How does a score end up in the UL? They arrive here in many different ways. Some are bought, some arrive via Legal deposit, others are given to us. Of the items that are donations, some are gifts from a kindly publisher or author, while some are deposited following the owner’s death. Sometimes great consideration goes into the donations that are given to us. The Booth collection is an example of this.
Frederick Booth was an undergraduate at Corpus Christi in the mid-1930s. He read Natural sciences, but was also a passionate amateur musician, and, as his letter to the then Music librarian reveals, spent much time in the Music department at the UL. The music collections back then were much narrower than they are now. They consisted largely of what had been received under the Copyright Act along with antiquarian material that had been given to the library, and core scores principally the German “greats”. Booth had a passion for contemporary French and Russian music, and noticed that the UL had a gap in this area of its collections.
Following graduation Booth went on to become a schoolmaster at Rothwell Grammar School (later the Rodillian School) in Lofthouse, West Yorkshire. He taught biology here, and later became Deputy Headmaster. His interest in music continued, and he became a staunch supporter of the Huddersfield Contemporary Music Festival, while continuing to build up an enviable collection of Russian and French music.
When writing his will he thought of the time he’d spent in the Music Department here at the UL, remembered the gap in our collection, and offered us his beloved collection of scores – around 3,500 items including works by Prokofiev, Stockhausen, Berio, and Poulenc, along with a liberal selection of twentieth-century British music. Most of his music literature went to Huddersfield Polytechnic, and was later distributed to music libraries and archives throughout the UK. His record collection comprising around 3,000 LPs was also given to us, and reflects the musical taste that can be seen in the scores.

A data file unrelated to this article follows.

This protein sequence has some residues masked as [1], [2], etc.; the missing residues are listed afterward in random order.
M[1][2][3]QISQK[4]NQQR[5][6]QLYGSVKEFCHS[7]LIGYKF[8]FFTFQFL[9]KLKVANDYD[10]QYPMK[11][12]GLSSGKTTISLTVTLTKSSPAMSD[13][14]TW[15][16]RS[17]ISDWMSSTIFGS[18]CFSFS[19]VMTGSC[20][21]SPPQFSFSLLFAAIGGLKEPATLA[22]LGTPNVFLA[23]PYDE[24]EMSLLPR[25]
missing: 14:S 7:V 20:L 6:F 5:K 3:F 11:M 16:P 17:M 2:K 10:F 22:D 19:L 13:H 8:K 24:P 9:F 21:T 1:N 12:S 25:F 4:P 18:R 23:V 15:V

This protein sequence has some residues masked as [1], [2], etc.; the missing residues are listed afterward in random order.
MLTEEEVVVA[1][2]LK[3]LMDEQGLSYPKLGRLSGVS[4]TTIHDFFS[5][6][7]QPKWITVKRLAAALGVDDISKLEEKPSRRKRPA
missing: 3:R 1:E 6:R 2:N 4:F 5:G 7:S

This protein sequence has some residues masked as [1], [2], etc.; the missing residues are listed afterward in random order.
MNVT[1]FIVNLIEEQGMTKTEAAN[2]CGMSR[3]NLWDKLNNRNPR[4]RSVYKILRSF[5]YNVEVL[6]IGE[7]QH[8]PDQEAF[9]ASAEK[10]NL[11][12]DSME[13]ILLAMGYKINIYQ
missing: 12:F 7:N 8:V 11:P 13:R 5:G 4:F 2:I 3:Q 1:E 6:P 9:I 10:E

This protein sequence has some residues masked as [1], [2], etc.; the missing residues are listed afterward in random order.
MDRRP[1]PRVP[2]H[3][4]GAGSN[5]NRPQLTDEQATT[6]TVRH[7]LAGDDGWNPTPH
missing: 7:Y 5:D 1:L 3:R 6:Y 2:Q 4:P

A quick scroll through the volumes that can be found at MRS.7-10 reveals an eclectic mix of twentieth-century music. There’s everything from the avant-garde (Stockhausen, John Cage), British composers (Arthur Bliss, Constant Lambert, Elisabeth Lutyens), Russian and French greats (Shostakovich, Prokofiev, Boulez, Honegger), and many rare or unusual items including several different versions of Sorabji‘s Fragment written for Harold Rutland, and Kak griby na voĭnu sbiralisʹ (How the mushrooms went to war) by Stravinsky.
Many of the Booth scores that we have are extremely rare. There is a copy of Stravinsky’s Concerto for piano and winds, signed and corrected by the composer, and a numbered copy of the first edition of Satie‘s Sports et divertissements with colourful plates by Charles Martin.
Two other rare works, both on the same theme, include Muradelli‘s popular heroic opera October, published in Moscow in 1967. Even rarer is Prokofiev’s cantata, written for the 20th anniversary of the October Revolution, with words by Stalin, Lenin and Marx:
I suspect that Frederick Booth would be thrilled to discover that his collection has become such an important part of the library. It’s one of the most used sections of the closed access materials with a wide range of music all attractively packaged in Booth’s distinctive paper covers (orange for Russian, blue for French etc.). If you ever need an obscure, twentieth-century music score you may have good cause to be very grateful for the kindness of Mr. Frederick Booth.
Come and have a look at the Stravinsky and Satie scores mentioned above. They’re on display in the Anderson Room until June 25th.
Many thanks to Elizabeth Fairweather, Amy Cameron-Williams and Richard Buxton, all of Huddersfield University, for their helpful advice and memories of Frederick Booth.